In theory, a concrete driveway can withstand several decades of use before it needs to be replaced. However, in practice, there are a number of factors which can affect the length of its lifespan. Read on to find out more.
The quality of the base
The quality of the driveway's base can play a determining role in its longevity. A good base will provide support and drastically reduce the likelihood of the concrete developing cracks or other issues after it has been installed.
If the concrete contractors who installed you driveway were careful to ensure that the soil was evenly compacted before they began fitting slabs or pouring the concrete mixture, the chances of your driveway sinking into the ground, or sustaining structural cracks in the future will be far lower.
Conversely, if they failed to ensure that the soil was uniformly compacted, or if they did not take the composition of the soil into account and make the necessary adjustments (for example, if the soil is composed of clay and sand, the sand would need to be replaced with crushed rock, as this substance is far too soft to serve as a solid base), then the driveway will almost certainly be more prone to both minor hairline cracks and larger, more problematic structural damage. Unfortunately, in this type of situation, the only long-term solution is to have the driveway torn down and rebuilt.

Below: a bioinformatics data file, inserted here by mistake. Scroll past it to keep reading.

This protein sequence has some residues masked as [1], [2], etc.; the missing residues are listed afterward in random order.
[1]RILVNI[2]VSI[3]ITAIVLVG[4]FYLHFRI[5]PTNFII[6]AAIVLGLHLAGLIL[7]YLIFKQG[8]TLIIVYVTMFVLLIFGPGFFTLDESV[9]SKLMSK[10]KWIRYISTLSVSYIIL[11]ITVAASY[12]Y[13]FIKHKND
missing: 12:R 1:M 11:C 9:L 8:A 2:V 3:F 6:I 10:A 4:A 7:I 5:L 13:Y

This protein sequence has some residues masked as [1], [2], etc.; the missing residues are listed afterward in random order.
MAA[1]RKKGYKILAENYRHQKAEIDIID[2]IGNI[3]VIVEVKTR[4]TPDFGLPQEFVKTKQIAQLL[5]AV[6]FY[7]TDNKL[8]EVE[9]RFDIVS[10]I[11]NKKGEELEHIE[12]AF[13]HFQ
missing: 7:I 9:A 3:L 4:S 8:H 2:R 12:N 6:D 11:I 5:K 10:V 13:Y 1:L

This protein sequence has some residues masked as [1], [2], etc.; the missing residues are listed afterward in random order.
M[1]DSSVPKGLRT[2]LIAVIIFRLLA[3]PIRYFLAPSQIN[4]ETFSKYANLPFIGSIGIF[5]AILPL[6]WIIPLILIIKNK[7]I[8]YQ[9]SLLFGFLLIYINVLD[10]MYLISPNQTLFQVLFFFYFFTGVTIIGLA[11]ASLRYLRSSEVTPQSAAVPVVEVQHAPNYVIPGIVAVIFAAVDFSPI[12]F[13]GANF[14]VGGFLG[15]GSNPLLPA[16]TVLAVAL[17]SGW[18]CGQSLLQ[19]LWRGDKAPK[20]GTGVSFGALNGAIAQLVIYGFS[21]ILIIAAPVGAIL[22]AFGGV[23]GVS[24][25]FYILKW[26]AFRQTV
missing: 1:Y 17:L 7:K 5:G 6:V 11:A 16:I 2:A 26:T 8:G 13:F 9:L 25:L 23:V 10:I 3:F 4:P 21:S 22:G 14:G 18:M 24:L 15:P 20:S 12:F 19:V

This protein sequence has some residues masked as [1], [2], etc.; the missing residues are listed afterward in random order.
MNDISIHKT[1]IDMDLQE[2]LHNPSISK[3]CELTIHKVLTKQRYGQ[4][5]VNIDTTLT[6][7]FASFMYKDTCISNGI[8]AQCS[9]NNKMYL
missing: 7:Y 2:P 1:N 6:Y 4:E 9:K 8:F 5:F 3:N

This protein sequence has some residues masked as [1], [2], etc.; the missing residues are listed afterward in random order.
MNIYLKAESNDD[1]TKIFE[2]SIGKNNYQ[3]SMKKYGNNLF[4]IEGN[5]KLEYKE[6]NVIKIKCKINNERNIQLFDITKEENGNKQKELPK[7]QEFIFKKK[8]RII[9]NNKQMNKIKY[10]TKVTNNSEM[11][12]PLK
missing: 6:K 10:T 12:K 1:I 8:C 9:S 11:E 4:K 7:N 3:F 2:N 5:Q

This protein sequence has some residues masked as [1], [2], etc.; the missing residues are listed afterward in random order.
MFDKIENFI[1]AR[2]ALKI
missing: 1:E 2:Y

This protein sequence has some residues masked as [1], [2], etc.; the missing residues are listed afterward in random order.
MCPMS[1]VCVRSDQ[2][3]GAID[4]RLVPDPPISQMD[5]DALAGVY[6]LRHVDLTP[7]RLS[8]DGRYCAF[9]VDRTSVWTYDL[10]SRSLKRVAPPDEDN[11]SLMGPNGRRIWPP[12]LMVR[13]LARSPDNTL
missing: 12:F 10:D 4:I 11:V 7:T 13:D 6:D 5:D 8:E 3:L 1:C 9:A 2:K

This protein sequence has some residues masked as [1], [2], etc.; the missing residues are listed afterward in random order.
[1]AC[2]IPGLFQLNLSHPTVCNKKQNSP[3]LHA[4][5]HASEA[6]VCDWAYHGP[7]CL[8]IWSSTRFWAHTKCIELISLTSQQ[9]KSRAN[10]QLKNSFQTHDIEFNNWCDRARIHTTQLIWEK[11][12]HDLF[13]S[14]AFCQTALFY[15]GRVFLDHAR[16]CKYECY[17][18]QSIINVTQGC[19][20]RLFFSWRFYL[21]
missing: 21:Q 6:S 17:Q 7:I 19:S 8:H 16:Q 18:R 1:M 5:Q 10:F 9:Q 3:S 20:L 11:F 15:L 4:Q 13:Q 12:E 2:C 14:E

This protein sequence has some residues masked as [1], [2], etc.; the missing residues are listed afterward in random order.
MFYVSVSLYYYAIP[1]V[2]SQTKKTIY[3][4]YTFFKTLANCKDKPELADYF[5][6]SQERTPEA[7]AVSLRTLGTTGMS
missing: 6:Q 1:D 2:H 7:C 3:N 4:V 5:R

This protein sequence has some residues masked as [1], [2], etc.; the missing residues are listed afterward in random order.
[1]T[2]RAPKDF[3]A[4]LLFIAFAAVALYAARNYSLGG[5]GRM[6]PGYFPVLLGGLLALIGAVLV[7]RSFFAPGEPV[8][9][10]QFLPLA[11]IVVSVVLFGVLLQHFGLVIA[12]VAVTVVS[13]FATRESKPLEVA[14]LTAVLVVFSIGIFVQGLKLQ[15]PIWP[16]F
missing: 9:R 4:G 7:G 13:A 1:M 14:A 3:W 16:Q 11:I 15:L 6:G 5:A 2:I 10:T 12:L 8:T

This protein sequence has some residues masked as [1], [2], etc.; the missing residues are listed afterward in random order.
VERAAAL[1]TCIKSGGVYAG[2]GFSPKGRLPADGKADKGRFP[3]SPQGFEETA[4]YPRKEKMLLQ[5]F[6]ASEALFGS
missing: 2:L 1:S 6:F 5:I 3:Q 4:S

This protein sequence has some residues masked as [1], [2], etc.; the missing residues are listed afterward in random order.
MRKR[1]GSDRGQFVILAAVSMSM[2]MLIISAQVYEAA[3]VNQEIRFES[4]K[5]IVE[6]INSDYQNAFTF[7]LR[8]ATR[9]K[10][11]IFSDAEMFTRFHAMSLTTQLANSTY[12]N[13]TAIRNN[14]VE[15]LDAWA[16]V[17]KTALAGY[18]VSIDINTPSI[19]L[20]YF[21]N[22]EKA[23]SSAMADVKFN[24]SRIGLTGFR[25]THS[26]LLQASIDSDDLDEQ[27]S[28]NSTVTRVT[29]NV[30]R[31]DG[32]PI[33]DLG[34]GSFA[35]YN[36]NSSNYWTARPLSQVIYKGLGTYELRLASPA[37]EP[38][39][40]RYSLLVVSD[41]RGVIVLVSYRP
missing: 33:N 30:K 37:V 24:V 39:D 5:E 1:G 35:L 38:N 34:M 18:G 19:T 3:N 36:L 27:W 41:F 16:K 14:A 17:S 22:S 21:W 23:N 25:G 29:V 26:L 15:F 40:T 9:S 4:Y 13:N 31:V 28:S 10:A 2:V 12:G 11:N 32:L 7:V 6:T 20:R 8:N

The proximity of tree roots
The presence of a large tree near your driveway could have a significant impact on the driveway's lifespan. The roots of trees often extend far beyond their trunks. If these roots begin to grow into the soil underneath your driveway, they may cause the concrete to lift up and crack. In addition to having a negative impact on the appearance of the driveway, this can also affect the condition of the vehicles that are driven and parked over it. Cracks and bumps may cause your car tyres to wear out faster and may even damage the suspension.
As such, if you wish to extend the lifespan of your driveway and protect your car from damage, it's important to address root-related damage as soon as you notice it. There are several methods of resolving this issue. One of the most effective is to have your concrete contractors reinforce the driveway with rebar (a type of rod made from reinforced steel); this can prevent the tree roots from pushing the driveway upwards and developing mounds or cracks. Additionally, it may be necessary to cut down the tree that is causing the problem.